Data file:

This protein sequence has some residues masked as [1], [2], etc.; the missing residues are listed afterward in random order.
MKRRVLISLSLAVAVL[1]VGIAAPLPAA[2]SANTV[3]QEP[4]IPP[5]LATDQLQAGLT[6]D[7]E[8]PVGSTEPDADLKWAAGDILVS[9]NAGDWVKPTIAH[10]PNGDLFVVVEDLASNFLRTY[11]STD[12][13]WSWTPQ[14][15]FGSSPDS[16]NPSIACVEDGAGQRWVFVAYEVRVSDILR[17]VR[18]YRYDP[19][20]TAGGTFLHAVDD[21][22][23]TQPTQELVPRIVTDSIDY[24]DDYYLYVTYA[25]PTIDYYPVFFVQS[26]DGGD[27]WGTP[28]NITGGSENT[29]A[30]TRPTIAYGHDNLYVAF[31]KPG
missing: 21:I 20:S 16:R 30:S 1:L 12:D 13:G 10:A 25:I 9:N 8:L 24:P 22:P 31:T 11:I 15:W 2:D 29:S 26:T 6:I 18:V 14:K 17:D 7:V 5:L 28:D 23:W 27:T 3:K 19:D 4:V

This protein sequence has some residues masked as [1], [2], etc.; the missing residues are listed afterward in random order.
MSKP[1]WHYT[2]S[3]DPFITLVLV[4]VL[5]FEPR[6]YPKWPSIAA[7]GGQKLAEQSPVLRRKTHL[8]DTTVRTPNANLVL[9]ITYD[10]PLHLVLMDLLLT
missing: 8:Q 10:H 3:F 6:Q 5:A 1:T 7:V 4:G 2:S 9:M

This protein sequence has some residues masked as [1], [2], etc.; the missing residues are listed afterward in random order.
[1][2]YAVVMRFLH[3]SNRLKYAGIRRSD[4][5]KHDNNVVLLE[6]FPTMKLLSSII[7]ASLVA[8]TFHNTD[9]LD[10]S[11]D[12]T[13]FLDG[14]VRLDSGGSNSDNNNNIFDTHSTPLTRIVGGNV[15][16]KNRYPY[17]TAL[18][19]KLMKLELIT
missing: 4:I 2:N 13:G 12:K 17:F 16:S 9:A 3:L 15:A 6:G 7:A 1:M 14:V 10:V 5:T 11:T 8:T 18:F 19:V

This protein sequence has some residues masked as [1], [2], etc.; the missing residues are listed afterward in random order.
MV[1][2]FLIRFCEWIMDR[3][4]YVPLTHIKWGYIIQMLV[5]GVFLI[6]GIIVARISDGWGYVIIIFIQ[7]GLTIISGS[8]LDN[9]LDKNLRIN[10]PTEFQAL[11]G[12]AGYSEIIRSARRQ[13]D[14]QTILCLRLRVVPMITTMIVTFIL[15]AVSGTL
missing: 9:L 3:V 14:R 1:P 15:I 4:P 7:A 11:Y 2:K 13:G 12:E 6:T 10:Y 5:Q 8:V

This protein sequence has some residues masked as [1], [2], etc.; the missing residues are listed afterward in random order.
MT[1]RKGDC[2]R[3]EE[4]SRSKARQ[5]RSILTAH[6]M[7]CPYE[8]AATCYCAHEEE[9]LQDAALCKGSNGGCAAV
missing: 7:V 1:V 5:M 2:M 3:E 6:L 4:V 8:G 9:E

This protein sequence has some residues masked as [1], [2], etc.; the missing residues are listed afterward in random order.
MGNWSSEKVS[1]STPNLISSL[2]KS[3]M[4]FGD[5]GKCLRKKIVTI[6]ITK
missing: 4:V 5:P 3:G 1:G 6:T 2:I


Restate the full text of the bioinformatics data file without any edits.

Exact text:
This protein sequence has some residues masked as [1], [2], etc.; the missing residues are listed afterward in random order.
MKRRVLISLSLAVAVL[1]VGIAAPLPAA[2]SANTV[3]QEP[4]IPP[5]LATDQLQAGLT[6]D[7]E[8]PVGSTEPDADLKWAAGDILVS[9]NAGDWVKPTIAH[10]PNGDLFVVVEDLASNFLRTY[11]STD[12][13]WSWTPQ[14][15]FGSSPDS[16]NPSIACVEDGAGQRWVFVAYEVRVSDILR[17]VR[18]YRYDP[19][20]TAGGTFLHAVDD[21][22][23]TQPTQELVPRIVTDSIDY[24]DDYYLYVTYA[25]PTIDYYPVFFVQS[26]DGGD[27]WGTP[28]NITGGSENT[29]A[30]TRPTIAYGHDNLYVAF[31]KPG
missing: 21:I 20:S 16:R 30:S 1:L 12:D 13:G 10:A 25:I 9:N 8:L 24:P 22:P 31:T 11:I 15:W 2:D 29:S 26:T 6:I 18:V 14:K 17:D 7:V 5:L 28:D 23:W 27:T 3:K 19:D 4:V

This protein sequence has some residues masked as [1], [2], etc.; the missing residues are listed afterward in random order.
MSKP[1]WHYT[2]S[3]DPFITLVLV[4]VL[5]FEPR[6]YPKWPSIAA[7]GGQKLAEQSPVLRRKTHL[8]DTTVRTPNANLVL[9]ITYD[10]PLHLVLMDLLLT
missing: 8:Q 10:H 3:F 6:Q 5:A 1:T 7:V 4:G 2:S 9:M

This protein sequence has some residues masked as [1], [2], etc.; the missing residues are listed afterward in random order.
[1][2]YAVVMRFLH[3]SNRLKYAGIRRSD[4][5]KHDNNVVLLE[6]FPTMKLLSSII[7]ASLVA[8]TFHNTD[9]LD[10]S[11]D[12]T[13]FLDG[14]VRLDSGGSNSDNNNNIFDTHSTPLTRIVGGNV[15][16]KNRYPY[17]TAL[18][19]KLMKLELIT
missing: 4:I 2:N 13:G 12:K 17:F 16:S 9:A 3:L 15:A 6:G 7:A 1:M 14:V 10:V 5:T 11:T 8:T 18:F 19:V

This protein sequence has some residues masked as [1], [2], etc.; the missing residues are listed afterward in random order.
MV[1][2]FLIRFCEWIMDR[3][4]YVPLTHIKWGYIIQMLV[5]GVFLI[6]GIIVARISDGWGYVIIIFIQ[7]GLTIISGS[8]LDN[9]LDKNLRIN[10]PTEFQAL[11]G[12]AGYSEIIRSARRQ[13]D[14]QTILCLRLRVVPMITTMIVTFIL[15]AVSGTL
missing: 9:L 3:V 14:R 1:P 15:I 4:P 7:A 11:Y 2:K 13:G 12:E 6:T 10:Y 5:Q 8:V

This protein sequence has some residues masked as [1], [2], etc.; the missing residues are listed afterward in random order.
MT[1]RKGDC[2]R[3]EE[4]SRSKARQ[5]RSILTAH[6]M[7]CPYE[8]AATCYCAHEEE[9]LQDAALCKGSNGGCAAV
missing: 7:V 1:V 5:M 2:M 3:E 6:L 4:V 8:G 9:E

This protein sequence has some residues masked as [1], [2], etc.; the missing residues are listed afterward in random order.
MGNWSSEKVS[1]STPNLISSL[2]KS[3]M[4]FGD[5]GKCLRKKIVTI[6]ITK
missing: 4:V 5:P 3:G 1:G 6:T 2:I